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ON THE SPOT / by Catharine Hamm

Say 'Geez'

September 14, 2008|catharine hamm

Question: Last fall, three friends and I flew from Lisbon to Los Angeles by way of Philadelphia. On the flight from Philadelphia to Los Angeles, I was showing them my new camera and took a few pictures of our surroundings. A flight attendant came to me and told me to show her the pictures, which I did. On our arrival, armed officers escorted us off the plane, separated us and made us wait for the authorities. They asked ridiculous questions ("What's your eye color?"), and in the end they let us go with no apologies. Why would this happen? Did we do anything wrong?

-- Jose Silva, Lisbon

Answer: In taking photos, Silva and his friends didn't violate any Federal Aviation Administration or Transportation Security Administration rules, their spokesmen told me.

If the use of electronic devices was permitted at that point in the flight, they were in the clear.

In fact, if you look at the photos you'll see that the only thing they apparently did wrong was to use a camera without studying the manual. Ansel Adams he's not. See for yourself at

In a later conversation, Silva said his group complied with flight attendants and wasn't causing a ruckus.

Because the airline would not go back and research the details, we don't have its side of the story.

But assuming that Silva is correct, what could prompt such a reaction?

He said the authorities later told him that these are "sensitive times."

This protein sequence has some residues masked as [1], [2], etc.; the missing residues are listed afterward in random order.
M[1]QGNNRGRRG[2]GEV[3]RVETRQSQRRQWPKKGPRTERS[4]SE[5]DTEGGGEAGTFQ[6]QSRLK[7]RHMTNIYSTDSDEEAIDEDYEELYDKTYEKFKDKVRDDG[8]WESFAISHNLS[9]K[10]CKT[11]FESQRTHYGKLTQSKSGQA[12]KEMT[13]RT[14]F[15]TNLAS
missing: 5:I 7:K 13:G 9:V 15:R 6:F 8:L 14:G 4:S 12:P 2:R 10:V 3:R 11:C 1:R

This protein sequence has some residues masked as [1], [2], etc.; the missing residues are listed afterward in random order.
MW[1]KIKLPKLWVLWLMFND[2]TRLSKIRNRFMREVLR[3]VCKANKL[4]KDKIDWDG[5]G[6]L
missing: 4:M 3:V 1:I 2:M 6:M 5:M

Indeed. But those pictures are hardly a threat to national security and are no different from the images you can find all over the Internet.

Just to see the spectrum, Google "767 interior" and click "Images," and you'll find about six dozen photos.

Silva said the authorities also told him to be careful. One has to wonder how careful he would have needed to be if he didn't, in his words, look Moroccan or Egyptian.

Richard Derk, the photo editor for the Los Angeles Times Travel section, has shot many photos on airplanes, some of which have ended up in these pages.

I asked him whether he had experienced any problems on commercial flights.

"No, never," he said. "I shoot quickly and try not to get in anyone's way, but no one has ever stopped me."

Derk, we should note, does not look Middle Eastern.

Mickey H. Osterreicher, general counsel for the National Press Photographers Assn., also expressed surprise.

"It's hard to believe that somebody didn't call a timeout in the process and say, 'What exactly did this man do?' " Osterreicher said.

"At a certain point, somebody has to use some common sense."

Picture that.

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